The economy is generally looking strong, but there are cracks in the veneer, said Suzanne Mulvee, director of research with CoStar Group, at Commercial Real Estate Conference 2016. From the market cycle to foreign investment to opportunities for commercial real estate, Mulvee touched on mega trends, which she describes as things that are shifting demand and allowing the economy to grow outside what is expected.
The economy. Right now, we’re on a familiar trajectory: employment, wages and jobs are on the rise, default risks are low, credit is expanding and there’s been solid business investment – until now. Corporate profits are falling along with business investment. Will that lead to a decline in hiring? And what will be the Fed’s impact with an expected rise in interest rates?
Labor market. Job openings are at a record high, which means businesses still want to hire despite sliding corporate profits. Employees are getting raises – of the top 75 percent of workers, wages are rising in double-digits. This is a mega trend: value-add workers are in high-demand, and they’re being paid well.
Corporate profits vs. employment. Five quarters of profit decline but no decline in employment hasn’t been seen since 1987 when the markets crashed. In 1998, we saw this too, when profits were essentially put to the side as the nation focused on growing the tech industry, which came back to haunt the economy in 2001. How long will shareholders accept this decline in profits before they demand cost-cutting?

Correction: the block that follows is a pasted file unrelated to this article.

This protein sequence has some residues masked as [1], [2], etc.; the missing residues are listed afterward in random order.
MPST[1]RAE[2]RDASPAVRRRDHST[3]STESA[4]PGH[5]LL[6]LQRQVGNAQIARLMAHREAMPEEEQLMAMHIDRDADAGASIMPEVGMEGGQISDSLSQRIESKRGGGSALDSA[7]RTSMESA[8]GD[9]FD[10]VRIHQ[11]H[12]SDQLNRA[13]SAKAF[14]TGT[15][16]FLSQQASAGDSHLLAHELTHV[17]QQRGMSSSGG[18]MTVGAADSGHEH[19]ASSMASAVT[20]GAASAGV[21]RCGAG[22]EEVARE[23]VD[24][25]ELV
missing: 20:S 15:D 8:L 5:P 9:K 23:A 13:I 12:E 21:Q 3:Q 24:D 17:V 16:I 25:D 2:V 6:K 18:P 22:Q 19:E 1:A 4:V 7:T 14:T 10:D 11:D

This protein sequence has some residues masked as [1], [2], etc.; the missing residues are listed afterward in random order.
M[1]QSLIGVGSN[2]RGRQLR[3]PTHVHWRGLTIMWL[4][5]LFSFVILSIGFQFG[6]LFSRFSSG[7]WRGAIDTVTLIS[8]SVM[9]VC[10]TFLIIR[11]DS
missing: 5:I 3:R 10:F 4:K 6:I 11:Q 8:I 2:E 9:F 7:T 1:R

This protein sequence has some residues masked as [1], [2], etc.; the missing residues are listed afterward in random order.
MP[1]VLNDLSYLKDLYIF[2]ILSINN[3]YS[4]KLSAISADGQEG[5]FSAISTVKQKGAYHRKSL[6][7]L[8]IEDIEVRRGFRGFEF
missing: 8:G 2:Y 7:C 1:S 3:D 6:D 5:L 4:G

The clock is ticking on this cycle. CoStar data projects a 60 percent chance of a recession by 2018, which they believe will more closely reflect the recession of 2001 vs. 2007. That is good news.
Demographics. There’s a slowdown of working age individuals coming into the job market. Two million individuals have been added to the workforce yearly for the last few decades but that number drops to a half-million in the years ahead. This means fewer bodies are coming in, demanding CRE – will that propagate slow growth? Hotter markets capitalizing on these shifts – Orlando, Austin, Ft. Lauderdale, Charlotte – are boosted by single family home construction, low business costs and a low cost of living, and there’s a migration from the Northeast into the South.
Sluggish growth. CRE developers are searching for exceptions to that smaller growth by capitalizing on the mega trends shaping the industry, and therefore looking at secondary and tertiary markets for opportunity. A lack of construction may be setting up a different kind of cycle. Will renovation be a stronger opportunity for office than new development?
Where to live? Knowledge workers are choosing urban locations including New York, San Francisco, Boston and Chicago, and the median household incomes there are strong. Not so much in the suburbs, where median household incomes are declining.
Liquidity. Record high amounts of cash is coming into CRE across all sectors, despite a blip at the start of 2016.
Retail outlook. Supply, demand and vacancies strongly vary from high quality to lower quality locations. Rent growth has just picked up in the last two years in high quality locations. Retailers are closing stores in weaker locations and opening stores in stronger ones, and density is proving to be one of the strongest combatants to the e-commerce shift.
Industrial is strong. Demand is growing at 50 percent higher than expected, based on the rate of economic demand. Growth in warehouse demand remained robust despite GDP’s softening, and the demand for goods by e-commerce consumers is spurring the opening of space close to high population centers. Industrial vacancy is the tightest it’s been in two cycles and rent growth has spiked. Strong and growing markets are Dallas, Inland Empire, Houston and Phoenix – all national distribution hubs – followed by Chicago, Atlanta, Columbus and Memphis.